Australia is the best country in the world. I know that Alison and I are biased, but we say that every time we come home from an overseas trip, and it gets truer every time. We had an exciting journey as we met with family and fatherhood leaders in the USA, Europe and Asia.
I have visited nineteen countries as an adult, and eight more as a child. Nothing has given me a reason to change my mind about my belief that Australia is the best country in the world.
And I’m not the only one who thinks so. The OCED ranked its top 34 member nations with Australia at Number 1, followed by Norway at Number 2, then Canada, Sweden and USA at Number 5.
Yes, there are more beautiful countries and there are some richer countries, but when you put it all together: climate, natural beauty, prosperity, employment, personal freedom, education, public health system, long life expectancy, accessibility to services, housing, good government, integrity, taxation, civic engagement, freedom of speech, security and safety, Australia is a great place to raise a family.
I once met an Indian man who had travelled the world with his family as a hotel executive. From memory, he had been to over 60 countries and worked in most of the major, well known countries. He had deliberately settled his family in Australia. When I asked him why, he simply replied, “Australia is the best country in the world to raise a family because it still values family and family relationships highly.”
I agree with my Indian friend that Australia is the best place to raise a family because firstly it is the best country in the world to live. Better health, safety, stability and prosperity tend to make it a better place to bring up children.
Secondly, because Australia has not yet been taken over by political correctness. Girls are girls and boys are boys, not like Sweden where gender bending has become an obsession.
John Gray, author of the ‘Men are from Mars – Women are from Venus’ series proved the obvious by selling over 50 million copies of his series of books in spite of constant criticism by academics. The critics asserted that gender is and was a social construct. If that is case there would only be one category of sport for the Olympic Games. Now that would be very unfair because men would win all the gold medals. So we have a female and a male category so the medals can be divided equally. Men and women are different. The differences are wonderful and should be celebrated not androgenised.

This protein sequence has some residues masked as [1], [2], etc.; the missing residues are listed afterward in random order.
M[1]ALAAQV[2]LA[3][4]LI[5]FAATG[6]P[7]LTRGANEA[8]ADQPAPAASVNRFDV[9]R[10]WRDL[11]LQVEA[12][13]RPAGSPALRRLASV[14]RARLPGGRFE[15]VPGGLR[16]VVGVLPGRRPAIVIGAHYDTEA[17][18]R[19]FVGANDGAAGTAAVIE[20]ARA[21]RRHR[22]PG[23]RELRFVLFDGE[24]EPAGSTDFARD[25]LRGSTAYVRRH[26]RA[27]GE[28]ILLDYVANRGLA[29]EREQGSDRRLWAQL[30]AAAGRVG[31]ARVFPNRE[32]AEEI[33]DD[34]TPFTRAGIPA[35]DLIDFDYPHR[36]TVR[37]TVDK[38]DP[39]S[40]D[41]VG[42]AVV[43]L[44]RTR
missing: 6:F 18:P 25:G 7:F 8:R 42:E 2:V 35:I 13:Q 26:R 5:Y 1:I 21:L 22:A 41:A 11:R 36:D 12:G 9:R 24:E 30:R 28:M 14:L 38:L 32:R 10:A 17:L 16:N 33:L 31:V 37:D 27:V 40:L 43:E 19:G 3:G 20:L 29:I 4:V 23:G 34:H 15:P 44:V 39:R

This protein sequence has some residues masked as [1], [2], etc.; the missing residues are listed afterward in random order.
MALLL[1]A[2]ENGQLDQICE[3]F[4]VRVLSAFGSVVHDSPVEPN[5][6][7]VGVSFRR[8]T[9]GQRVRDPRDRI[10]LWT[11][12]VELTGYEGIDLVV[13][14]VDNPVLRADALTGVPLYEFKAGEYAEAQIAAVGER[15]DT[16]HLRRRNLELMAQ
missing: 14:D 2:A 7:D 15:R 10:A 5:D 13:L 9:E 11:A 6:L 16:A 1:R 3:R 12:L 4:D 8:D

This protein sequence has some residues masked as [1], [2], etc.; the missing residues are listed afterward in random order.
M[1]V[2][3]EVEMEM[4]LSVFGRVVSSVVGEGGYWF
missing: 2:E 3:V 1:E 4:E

Thankfully in Australia most people have not succumbed to the group-think surrounding gender to which so many other western countries have succumbed.
The good news is that all around the world younger fathers are becoming more hands on and involved when compared to the preceding generation. I have observed this personally in the USA, France, Italy, Israel and Singapore.
In Singapore we had the privilege of visiting the Centre for Fathering which has just moved to new premises. I visited them in their previous building about five years ago. This organisation is going ahead in leaps and bounds.
The Centre for Fathering now has an indoor adventure area with rope swings where a father guides his blindfolded child through the rope course from the sidelines (safety harnessed of course). This is not only a test of patience, but as the program executive Danny Teo said, this is a test for the role that fathers must play in raising their children. In the Blind Tunnel, the roles are reversed and the child has to lead his/her dad through a pitch black maze and into the light. Again a metaphor: not only do we as fathers rescue and lead our children, but in many cases, they rescue us.
The Singapore Centre for Fathering’s vision is to turn the hearts of the children towards their fathers by empowering more fathers to be better role models and an enduring inspiration to their children.
People often ask me how things are going in the ‘fatherhood movement’. My reply is usually the same, “It is the best of times and the worst of times for fatherhood. We face many challenges as fathers, our own apathy being first and foremost.” As the man said, “I have met the enemy and the enemy is us”. The rise of the gender deconstruction movement and the increasing levels of politically correct anti-child madness in parliaments around the world is giving us great cause for concern.
The good news is that common sense is still holding on in many people and many sectors of society. Many nations around the world are realising the importance of supporting good fathering policies. Thankfully most of the madness is isolated to the western world. The Centre for Fathering in Singapore is breaking new ground and showing Australia and Asia the way forward. Hopefully we can learn from them.
The Mission Statement at the Centre for Fathering, Singapore says:
We believe every child needs a dad they can count on. The research is clear: children thrive when they have an involved father – someone who loves them, knows them, guides them and helps them achieve their destiny.
Our mission this week is for us all to be that someone.